In On the Clock: What Low-Wage Work Did to Me and How It Drives America Insane (Little, Brown, July), journalist Guendelsberger analyzes her experiences working in an Amazon warehouse, a customer service call center, and a McDonald’s franchise.
What is something you experienced that surprised you, or that you think others might find surprising?
I was surprised by how out-of-date my mental image of service work was. Monitoring technology has worked its way into every nook and cranny of low-wage jobs, and the feeling that you always have somebody standing behind you with a stopwatch is really different. It’s so stressful.
Which job was easiest for you, and why?
I think McDonald’s was easiest. Walking 15 miles a shift, plus a lot of squats, at Amazon was really physically painful, but the isolation was what really got to me—you’re alone pretty much your whole shift, which in my case was 11.5 hours. The call center was mentally exhausting—there was a ludicrous amount of multitasking involved, and we weren’t allowed to hang up on a caller, no matter how much they screamed. At McDonald’s, I had almost no downtime; while the constant intensity got exhausting, it did make shifts go by quickly. And customers there tended to be in better moods than people calling in to AT&T because of some billing issue.
You talk about the psychological strain of working low-wage jobs. How is stress built into these jobs, and what do you imagine might make things easier for employees?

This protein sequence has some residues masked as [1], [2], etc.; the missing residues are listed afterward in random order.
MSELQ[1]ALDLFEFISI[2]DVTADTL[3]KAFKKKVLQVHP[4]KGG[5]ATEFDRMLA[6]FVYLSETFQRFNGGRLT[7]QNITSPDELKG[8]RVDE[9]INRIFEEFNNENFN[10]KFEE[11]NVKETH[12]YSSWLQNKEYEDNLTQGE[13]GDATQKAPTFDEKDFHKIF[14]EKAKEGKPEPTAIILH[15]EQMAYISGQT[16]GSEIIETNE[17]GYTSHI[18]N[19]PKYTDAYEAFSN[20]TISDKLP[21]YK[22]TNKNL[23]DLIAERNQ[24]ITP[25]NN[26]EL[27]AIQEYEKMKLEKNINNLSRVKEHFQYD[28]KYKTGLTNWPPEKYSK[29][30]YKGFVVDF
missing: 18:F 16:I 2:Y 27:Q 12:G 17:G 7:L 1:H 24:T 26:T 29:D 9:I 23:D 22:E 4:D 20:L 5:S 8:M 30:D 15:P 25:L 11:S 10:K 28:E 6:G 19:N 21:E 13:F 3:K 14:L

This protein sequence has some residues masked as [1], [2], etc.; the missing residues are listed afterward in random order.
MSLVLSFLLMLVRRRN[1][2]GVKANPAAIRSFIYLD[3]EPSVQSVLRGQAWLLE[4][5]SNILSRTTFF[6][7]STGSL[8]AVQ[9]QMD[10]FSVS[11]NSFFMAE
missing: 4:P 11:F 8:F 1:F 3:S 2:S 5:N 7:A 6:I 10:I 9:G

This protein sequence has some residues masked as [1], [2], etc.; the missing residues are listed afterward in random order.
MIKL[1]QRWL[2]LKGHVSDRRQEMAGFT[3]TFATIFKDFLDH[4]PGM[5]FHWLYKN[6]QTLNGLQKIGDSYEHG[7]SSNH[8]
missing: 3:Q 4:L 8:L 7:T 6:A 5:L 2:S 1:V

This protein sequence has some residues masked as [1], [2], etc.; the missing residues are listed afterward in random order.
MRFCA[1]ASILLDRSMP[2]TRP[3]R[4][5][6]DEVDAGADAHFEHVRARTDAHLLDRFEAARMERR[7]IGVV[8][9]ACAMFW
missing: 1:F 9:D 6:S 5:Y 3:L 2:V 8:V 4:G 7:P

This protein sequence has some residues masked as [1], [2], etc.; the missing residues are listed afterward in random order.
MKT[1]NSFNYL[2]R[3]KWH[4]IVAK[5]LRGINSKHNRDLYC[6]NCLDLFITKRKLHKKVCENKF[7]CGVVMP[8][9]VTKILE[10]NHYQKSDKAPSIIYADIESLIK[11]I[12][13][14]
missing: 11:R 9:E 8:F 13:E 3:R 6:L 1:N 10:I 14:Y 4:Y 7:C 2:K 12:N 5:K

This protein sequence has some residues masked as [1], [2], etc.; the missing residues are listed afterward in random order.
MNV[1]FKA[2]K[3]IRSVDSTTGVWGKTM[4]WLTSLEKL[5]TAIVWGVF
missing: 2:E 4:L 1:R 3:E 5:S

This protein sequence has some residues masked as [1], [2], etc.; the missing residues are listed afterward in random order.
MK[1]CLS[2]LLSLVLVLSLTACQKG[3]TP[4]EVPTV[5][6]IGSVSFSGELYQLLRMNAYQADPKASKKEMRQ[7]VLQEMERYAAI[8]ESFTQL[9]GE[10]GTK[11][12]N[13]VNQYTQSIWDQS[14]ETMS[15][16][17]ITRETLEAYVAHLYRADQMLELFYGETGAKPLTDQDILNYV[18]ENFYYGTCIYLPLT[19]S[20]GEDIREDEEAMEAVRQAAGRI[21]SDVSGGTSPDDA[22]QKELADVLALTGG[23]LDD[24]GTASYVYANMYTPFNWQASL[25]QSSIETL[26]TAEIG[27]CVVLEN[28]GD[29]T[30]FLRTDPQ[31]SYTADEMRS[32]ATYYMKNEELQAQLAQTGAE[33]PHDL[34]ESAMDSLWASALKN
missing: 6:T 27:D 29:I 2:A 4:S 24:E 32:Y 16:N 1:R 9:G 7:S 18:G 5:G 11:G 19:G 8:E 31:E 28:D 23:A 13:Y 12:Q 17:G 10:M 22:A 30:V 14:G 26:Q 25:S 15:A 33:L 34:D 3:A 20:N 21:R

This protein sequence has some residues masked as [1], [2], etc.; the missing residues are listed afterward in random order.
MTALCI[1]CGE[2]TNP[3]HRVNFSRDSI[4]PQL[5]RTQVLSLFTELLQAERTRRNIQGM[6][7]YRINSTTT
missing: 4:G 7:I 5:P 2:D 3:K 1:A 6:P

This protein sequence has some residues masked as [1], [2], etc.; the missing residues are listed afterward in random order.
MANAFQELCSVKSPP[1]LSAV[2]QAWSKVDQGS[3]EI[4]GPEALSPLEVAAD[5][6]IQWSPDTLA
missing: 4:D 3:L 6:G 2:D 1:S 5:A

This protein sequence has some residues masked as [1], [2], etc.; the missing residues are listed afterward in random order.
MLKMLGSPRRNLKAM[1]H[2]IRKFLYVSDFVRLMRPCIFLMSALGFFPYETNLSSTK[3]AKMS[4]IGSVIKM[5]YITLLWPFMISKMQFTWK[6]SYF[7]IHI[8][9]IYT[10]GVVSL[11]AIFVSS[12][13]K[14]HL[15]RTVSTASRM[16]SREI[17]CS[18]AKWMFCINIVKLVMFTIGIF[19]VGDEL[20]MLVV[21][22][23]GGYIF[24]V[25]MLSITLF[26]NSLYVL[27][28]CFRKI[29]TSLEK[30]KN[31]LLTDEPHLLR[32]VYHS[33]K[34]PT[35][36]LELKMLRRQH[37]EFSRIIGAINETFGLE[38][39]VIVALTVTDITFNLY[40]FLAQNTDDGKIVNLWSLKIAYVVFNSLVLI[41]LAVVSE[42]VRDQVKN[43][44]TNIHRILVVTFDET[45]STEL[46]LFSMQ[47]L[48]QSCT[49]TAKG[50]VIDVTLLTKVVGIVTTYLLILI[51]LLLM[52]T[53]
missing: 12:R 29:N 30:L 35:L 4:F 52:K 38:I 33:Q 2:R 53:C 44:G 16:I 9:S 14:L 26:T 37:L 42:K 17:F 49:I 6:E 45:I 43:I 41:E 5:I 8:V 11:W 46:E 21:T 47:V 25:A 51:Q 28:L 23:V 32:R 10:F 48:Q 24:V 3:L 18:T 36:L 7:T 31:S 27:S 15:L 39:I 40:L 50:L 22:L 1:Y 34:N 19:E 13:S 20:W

Regulation-wise, we need to make it easier for workers to form and join unions. Raise the minimum wage. Give all workers paid leave. Regulate how far in advance you have to give workers their schedules—two weeks at minimum. As for how to be decent, well, a lot of people have asked me whether it’s okay to order the book on Amazon. I tell them I don’t think individual choices matter much. The government is going to have to change the system underlying how we work and set better, up-to-date rules about how much stress companies are allowed to load onto their workers. In the meantime, treat service workers like they’re human beings, and not just the ones who are doing a perfect job. Buy from local businesses when you can. Tip well. Be patient when you have to wait—frontline workers are often purposely understaffed and are definitely at least as miserable as you. Try to understand the annoying situation as a top-down problem. If you must, ask to see a manager and complain specifically about understaffing. Possibly even track down the owner or CEO, too—they don’t hear about the negative effects of their cost-cutting strategies for workers and customers that much. Let them know, not workers who have nothing to do with it.